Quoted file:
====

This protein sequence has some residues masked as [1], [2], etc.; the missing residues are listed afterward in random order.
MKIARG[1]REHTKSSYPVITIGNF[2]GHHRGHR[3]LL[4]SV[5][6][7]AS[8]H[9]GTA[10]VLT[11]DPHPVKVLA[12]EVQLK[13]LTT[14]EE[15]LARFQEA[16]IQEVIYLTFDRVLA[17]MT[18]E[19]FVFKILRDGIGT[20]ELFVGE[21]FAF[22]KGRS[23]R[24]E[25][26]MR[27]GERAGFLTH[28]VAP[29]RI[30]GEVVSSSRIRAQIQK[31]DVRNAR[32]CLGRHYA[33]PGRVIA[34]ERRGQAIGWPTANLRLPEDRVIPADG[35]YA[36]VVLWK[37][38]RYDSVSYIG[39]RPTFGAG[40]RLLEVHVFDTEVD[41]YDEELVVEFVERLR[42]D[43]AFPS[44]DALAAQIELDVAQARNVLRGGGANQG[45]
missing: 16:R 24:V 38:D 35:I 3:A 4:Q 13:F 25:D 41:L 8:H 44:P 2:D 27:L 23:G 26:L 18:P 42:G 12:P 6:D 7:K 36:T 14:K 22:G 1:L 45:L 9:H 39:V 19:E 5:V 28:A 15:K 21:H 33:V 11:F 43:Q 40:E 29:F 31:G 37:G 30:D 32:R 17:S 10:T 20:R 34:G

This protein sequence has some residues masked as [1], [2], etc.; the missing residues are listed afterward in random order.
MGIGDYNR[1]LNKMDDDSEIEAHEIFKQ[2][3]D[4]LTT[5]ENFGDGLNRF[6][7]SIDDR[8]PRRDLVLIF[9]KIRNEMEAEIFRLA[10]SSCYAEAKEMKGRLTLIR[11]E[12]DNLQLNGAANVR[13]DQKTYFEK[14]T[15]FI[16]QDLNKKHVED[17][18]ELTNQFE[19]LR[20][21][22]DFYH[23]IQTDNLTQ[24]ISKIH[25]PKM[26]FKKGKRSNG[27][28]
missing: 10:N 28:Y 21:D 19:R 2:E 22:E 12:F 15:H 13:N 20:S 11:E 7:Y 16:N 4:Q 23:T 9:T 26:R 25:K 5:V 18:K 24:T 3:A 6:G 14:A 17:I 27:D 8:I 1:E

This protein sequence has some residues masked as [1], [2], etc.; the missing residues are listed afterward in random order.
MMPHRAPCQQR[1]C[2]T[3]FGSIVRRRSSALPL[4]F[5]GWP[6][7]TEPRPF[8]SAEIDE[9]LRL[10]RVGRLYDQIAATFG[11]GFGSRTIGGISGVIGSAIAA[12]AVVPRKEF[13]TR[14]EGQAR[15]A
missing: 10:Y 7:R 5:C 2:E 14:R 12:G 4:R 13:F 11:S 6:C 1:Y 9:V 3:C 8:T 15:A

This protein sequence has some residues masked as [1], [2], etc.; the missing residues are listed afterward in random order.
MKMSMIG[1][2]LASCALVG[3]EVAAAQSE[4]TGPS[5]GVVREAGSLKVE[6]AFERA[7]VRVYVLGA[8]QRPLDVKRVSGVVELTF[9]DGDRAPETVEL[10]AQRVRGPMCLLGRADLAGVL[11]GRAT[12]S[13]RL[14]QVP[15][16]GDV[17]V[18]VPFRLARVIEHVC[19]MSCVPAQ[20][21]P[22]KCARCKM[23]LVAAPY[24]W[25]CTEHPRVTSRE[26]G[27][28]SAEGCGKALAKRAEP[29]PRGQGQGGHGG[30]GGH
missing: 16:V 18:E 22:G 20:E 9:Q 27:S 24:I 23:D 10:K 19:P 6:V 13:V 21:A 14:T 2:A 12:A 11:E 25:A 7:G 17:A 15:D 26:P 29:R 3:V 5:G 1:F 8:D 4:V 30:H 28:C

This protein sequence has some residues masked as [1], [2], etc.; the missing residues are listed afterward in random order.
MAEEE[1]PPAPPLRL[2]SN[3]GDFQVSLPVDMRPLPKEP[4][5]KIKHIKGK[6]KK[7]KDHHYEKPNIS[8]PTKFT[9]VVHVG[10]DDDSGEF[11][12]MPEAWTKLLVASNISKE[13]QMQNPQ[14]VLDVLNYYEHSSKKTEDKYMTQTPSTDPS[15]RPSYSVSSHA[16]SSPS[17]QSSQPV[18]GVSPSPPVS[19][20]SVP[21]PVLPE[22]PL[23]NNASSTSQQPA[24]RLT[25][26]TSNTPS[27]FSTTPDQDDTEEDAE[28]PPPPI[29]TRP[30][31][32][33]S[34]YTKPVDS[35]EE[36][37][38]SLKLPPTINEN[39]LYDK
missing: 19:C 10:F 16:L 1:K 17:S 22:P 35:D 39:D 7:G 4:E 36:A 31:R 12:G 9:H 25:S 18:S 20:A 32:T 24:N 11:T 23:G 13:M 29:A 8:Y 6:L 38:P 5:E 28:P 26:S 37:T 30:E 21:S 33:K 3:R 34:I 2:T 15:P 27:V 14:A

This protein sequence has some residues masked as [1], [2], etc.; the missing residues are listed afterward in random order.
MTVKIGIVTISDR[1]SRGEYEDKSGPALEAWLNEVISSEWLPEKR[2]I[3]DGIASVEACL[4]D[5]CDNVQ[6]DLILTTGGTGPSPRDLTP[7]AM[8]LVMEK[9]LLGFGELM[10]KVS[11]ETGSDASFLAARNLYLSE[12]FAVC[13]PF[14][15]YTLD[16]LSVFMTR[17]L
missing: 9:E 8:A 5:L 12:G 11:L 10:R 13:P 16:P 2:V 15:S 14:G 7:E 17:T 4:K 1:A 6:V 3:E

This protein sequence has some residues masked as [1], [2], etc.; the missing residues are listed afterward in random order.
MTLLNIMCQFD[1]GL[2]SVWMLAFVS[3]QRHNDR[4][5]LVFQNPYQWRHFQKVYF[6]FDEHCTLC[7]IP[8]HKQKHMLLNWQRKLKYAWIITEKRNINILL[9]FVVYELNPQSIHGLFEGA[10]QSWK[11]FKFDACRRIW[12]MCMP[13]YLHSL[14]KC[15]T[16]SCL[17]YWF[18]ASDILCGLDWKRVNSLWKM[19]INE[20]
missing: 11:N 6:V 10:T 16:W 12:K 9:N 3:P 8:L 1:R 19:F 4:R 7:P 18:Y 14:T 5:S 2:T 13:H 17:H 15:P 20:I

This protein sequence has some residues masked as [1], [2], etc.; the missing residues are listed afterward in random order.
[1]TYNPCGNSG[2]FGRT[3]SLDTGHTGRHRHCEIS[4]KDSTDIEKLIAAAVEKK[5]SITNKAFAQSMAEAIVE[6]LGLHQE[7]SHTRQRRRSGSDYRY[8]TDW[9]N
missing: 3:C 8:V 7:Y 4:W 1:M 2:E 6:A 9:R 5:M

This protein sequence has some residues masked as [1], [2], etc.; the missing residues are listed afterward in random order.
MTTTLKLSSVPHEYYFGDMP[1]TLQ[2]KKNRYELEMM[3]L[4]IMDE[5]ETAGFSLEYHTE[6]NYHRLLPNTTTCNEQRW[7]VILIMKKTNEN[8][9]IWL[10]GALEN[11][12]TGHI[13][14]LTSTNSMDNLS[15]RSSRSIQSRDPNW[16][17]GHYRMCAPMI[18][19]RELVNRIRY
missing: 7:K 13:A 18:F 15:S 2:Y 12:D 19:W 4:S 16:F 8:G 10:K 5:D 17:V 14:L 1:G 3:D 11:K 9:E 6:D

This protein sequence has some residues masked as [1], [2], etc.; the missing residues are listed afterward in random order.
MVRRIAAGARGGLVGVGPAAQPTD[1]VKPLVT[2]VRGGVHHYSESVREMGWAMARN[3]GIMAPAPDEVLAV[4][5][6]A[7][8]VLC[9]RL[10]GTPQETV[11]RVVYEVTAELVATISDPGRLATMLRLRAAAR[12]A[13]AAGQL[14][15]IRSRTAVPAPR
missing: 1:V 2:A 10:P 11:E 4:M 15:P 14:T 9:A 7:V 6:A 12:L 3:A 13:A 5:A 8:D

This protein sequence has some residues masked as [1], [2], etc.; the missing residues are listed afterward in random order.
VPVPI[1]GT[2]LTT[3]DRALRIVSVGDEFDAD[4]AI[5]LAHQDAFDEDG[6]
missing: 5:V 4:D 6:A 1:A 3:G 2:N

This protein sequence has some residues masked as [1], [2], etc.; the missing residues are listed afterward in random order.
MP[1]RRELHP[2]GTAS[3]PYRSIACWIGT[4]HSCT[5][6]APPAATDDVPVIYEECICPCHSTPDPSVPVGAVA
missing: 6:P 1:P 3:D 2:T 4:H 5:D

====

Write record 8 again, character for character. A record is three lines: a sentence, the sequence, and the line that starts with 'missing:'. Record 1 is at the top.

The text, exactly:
This protein sequence has some residues masked as [1], [2], etc.; the missing residues are listed afterward in random order.
[1]TYNPCGNSG[2]FGRT[3]SLDTGHTGRHRHCEIS[4]KDSTDIEKLIAAAVEKK[5]SITNKAFAQSMAEAIVE[6]LGLHQE[7]SHTRQRRRSGSDYRY[8]TDW[9]N
missing: 3:C 8:V 7:Y 4:W 1:M 2:E 6:A 9:R 5:M